All time I'd say it certainly goes GI Joe, Transformers (a very close second), then MOTU. If we're throwing Star Wars into the conversation, then I would put it 3rd ONLY because there was about 10 years with no toys.

 

If we're going to rank things today it would go Star Wars, Transformers (again, very close second), GI Joe, and MOTU. That's based on popularity. Lets face it, there have been Star Wars geeks since 77 and they just keep on coming.

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You pose a good question. I'd like to know the answer. Personally speaking it would depend on who you ask. :)

 

Worldwide in the 80s, I assume it could be Transformers (especially the US and Japanese support), although single Joe figures could have been more bang for the buck.

 

For me in the 80s, it was 1.) G.I. Joe 2.) Masters of the Universe and 3.) Transformers. My factors were probably price, going to the store each week with my mom usually guaranteed a single figure each week (usually G.I. Joe or Star Wars) because they were only $2-$3 each. Supporting cartoon: In my neck of the woods He-Man and G.I. Joe were on weekdays. Transformers I never saw, I believe due to either a bad time spot or just wasn't carried in my area. Transformers I only saw when visiting my cousins, which both were huge TF and MOTU fans. Probably the only reason I had a few Transformers as a kid.

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Well G.I. Joe had a LOT of expensive (comparatively speaking) items. I mean even if you exclude the Defiant, Flagg and Terror Drome, there were still a lot of big expensive items like the Killer W.H.A.L.E. and Night Raven.

 

MOTU had, what, Castle Grayskull and Snake Mountain?

 

Transformers had Omega Supreme and the 4 "city" size bots (Metroplex, Tryphticon, Scorponok and Fortress Maximus).

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Every kid I knew had He-Man and GI Joe, but not always Transformers. That could be a region thing, I am in WV and little men we could play with in the back yard would have been a lot more popular than toys that actually took time (even a couple of seconds) to play with properly.

 

Ya, it was the same where I grew up. Everyone had GI Joe & He-Man (more GI Joe than MOTU) toys...very few had Transformers.

 

As far as the 80's go, GI Joe ruled back then. They were cheap, came with lots of accessories, and you could have giant wars with them.

 

Don't forget the articulation on the figures. GI Joe was extremely playable, and I think that's what made it so popular with so many kids...up to that point, it was the only toy line I can think of that had that much articulation.

 

Transformers were cool, but their alt modes didn't really have much compared to GI Joe in terms of actually being able to PLAY with them.

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We had them all when we were kids.. pretty much any toyline that came out in the 80's we got it.. (divorced parents spoil you)

GiJoe, Transformers, MOTU, Starwars, MASK, COPS, DinoRiders, Visionaries, SilverHawks, Thundercats, Inhumanoids, Blackstar, Tigersharks, TMNT, Superpowers, Secret Wars, etc etc...

 

I remember going to TRU back then, and I believe that GiJoe had a HUGE majority in the toy aisles.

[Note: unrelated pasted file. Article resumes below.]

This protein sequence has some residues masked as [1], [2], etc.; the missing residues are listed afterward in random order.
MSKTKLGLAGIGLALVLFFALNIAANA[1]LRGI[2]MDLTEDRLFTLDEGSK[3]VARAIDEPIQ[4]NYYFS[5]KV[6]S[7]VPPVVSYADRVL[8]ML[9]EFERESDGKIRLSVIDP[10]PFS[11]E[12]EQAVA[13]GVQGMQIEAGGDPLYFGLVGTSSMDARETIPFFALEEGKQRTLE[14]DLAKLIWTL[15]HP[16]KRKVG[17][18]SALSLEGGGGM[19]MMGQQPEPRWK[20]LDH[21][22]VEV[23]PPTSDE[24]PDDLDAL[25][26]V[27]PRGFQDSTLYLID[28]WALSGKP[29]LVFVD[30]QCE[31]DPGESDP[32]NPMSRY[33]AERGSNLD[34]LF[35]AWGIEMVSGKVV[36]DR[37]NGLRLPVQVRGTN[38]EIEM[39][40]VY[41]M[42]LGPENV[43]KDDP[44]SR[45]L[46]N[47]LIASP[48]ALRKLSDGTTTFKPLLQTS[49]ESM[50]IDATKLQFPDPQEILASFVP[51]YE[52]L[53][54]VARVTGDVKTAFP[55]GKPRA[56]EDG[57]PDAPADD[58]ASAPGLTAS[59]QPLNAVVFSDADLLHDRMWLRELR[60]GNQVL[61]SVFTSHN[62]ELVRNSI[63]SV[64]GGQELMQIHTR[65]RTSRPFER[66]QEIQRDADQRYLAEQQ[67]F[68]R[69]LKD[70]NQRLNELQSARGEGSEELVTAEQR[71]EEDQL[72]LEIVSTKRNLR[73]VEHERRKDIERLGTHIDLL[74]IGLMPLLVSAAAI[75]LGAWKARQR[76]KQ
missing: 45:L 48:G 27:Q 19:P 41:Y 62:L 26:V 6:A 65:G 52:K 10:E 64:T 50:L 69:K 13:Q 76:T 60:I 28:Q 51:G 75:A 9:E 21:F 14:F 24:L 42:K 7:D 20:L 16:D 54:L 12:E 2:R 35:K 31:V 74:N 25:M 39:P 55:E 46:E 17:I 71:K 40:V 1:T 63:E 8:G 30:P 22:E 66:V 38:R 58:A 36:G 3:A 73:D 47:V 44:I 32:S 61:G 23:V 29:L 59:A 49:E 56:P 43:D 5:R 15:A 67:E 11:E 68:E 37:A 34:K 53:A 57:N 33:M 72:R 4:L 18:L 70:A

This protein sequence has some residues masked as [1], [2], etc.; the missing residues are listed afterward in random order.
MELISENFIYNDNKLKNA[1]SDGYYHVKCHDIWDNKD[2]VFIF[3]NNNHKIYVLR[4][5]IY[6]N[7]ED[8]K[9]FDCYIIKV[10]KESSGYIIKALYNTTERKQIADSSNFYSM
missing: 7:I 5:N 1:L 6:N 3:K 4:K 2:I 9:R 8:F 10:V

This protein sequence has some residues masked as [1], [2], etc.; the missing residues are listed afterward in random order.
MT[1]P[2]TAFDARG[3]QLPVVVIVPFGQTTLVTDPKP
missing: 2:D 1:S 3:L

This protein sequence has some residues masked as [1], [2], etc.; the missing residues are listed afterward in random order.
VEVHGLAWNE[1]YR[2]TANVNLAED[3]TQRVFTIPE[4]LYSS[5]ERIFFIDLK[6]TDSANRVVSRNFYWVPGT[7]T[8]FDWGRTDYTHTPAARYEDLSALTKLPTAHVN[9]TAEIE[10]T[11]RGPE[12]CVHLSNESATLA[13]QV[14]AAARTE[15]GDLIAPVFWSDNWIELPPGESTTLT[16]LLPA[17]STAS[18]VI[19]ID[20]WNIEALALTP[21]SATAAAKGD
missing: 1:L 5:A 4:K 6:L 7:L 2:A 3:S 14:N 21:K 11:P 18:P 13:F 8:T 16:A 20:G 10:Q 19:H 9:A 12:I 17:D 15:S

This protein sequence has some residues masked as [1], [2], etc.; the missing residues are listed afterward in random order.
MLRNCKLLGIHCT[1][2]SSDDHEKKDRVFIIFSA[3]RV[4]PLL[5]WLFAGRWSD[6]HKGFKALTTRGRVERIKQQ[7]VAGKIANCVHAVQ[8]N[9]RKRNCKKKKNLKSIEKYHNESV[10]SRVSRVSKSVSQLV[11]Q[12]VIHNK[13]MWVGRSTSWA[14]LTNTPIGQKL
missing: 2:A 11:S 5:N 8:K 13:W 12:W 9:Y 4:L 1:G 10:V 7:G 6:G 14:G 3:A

I can't say which had higher numbers, but I do know that GiJoe had the most product out there, and lasted the longest (well maybe Transformers did, but who knows with all the different lines they have had under that banner)

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I would have to say Joe was the biggest of the 80's. TF was huge, and MOTU was no slouch, but Joe lasted the longest. Star Wars was by far the most popular in the early 80's, but I would bet Joe beat it out by 87 in terms of sales. TF was big, but I know more kids around me owned Go-bots. Man I loved those things, transforming hotwheels. And I knew one kid that owned MOTU, I know I only had Trapjaw and He-man as a kid.

Now if we counted action figure lines of all time, Star Wars would win hands down. That toyline is so big nowadays that I dont think it will ever go away. Add that every few years Lucas comes out with somthing new and man, its gold. Now TF is big, but its no Star Wars, and Joe is a distant 3rd. And we really cant forget Power Rangers. While its about dead right now(at least in the states, in Japan its still big), for the last 15 years its constantly been near the top(and for most of the the 90s it was at the top, beating out even the turtles).

Now if the Joe movie line hits with kids and the movie is a blockbuster then who knows. This could be the second coming for our small joes, a new lease on life. Maybe it will be even bigger this time (if thats possible), I would be willing to bet TF is at the biggest height of its popularity currently, those new movie figs are just flying off the shelf around me.

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Every kid I knew had He-Man and GI Joe, but not always Transformers. That could be a region thing, I am in WV and little men we could play with in the back yard would have been a lot more popular than toys that actually took time (even a couple of seconds) to play with properly.

 

 

I don't think it was region thing, but a money thing. Transfromers were more expensive then Joes and MOTU, so those lines where easier for Mom and Dad to buy for a child on their weekly trip to the store. Which meant more kids had them and had more of them. I know i had almost every MOTU figures made when I was a kid and had a lot of Joes, but very few Transformers.

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I don't doubt one bit that MOTU grossed a billion during the 80's. Mattel has such a huge international market it's not even funny. Mattel is huge in Latin America and Europe. Add in North America, and I think MOTU could have beaten Joe. Not saying they did, but it's not totally unrealistic.